# How do you know when to use brackets or parenthesis in finding domain or range?

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#### Explanation

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#### Explanation:

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Jim H Share
Jun 3, 2018

#### Explanation:

Use a bracket (sometimes called a square bracket) to indicate that the endpoint is included in the interval, a parenthesis (sometimes called a round bracket) to indicate that it is not.

Brackets are like inequalities that say "or equal"
parentheses are like strict inequalities.

$\left(3 , 7\right)$ includes $3.1$ and $3.007$ and $3.00000000002$, but it does not include $3$. It also includes numbers greater than $3$ and less than $7$, but it does not include 7.
People sometimes say this is $3$ to $7$ "exclusive" (Excluding the endpoints)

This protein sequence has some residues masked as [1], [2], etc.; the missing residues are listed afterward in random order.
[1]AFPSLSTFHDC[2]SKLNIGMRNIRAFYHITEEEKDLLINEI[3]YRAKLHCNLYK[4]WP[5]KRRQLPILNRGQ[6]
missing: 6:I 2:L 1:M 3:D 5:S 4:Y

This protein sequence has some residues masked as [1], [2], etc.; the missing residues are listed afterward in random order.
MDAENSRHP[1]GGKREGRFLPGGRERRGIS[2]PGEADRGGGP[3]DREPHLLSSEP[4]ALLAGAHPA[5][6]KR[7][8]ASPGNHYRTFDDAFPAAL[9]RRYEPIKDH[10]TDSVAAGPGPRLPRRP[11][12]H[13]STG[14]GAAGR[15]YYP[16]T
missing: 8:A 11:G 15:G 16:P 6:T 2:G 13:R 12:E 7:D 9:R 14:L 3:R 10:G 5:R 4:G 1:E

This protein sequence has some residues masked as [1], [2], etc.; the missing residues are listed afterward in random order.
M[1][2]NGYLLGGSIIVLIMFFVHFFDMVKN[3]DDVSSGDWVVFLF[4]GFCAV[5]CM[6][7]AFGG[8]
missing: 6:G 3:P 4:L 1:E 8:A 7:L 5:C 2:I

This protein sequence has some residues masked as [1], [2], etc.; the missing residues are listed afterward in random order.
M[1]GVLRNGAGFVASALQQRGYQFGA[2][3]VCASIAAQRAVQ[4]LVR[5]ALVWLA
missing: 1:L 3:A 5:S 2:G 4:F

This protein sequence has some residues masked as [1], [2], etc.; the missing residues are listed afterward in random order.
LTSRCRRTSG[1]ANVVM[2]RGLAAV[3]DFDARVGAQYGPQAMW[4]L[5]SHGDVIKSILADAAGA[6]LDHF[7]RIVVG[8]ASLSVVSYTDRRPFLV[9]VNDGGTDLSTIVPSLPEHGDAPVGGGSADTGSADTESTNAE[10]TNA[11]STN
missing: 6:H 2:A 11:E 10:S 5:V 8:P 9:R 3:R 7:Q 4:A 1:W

$\left[4 , 9\right]$ includes $4$ and every number from $4$ up to $9$, and it also includes $9$
People sometimes say this is $4$ to $9$ "inclusive" (Including the endpoints)

$\left(a , b\right) = \left\{x : a < x \text{ and } x < b\right\}$

$\left[a , b\right] = \left\{x : a \le x \text{ and } x \le b\right\}$

Of course, mixed intervals $\left(a , b\right]$ or $\left[a , b\right)$ are also possible.

The symbols $- \infty$ (and $\infty$) are used to indicate that there is no left (right) endpoint for the interval. They are not endpoints, but indicators that there is no endpoint. They always take parentheses.

Quick examples:

Domain of $f \left(x\right) = \sqrt{x}$ is $\left[0 , \infty\right)$ $\text{ }$ (sqrt0 = 0 is a number.)

Domain of $g \left(x\right) = \frac{1}{\sqrt{x}}$ is $\left(0 , \infty\right)$ $\text{ }$ (1/sqrt0 is a not number.)

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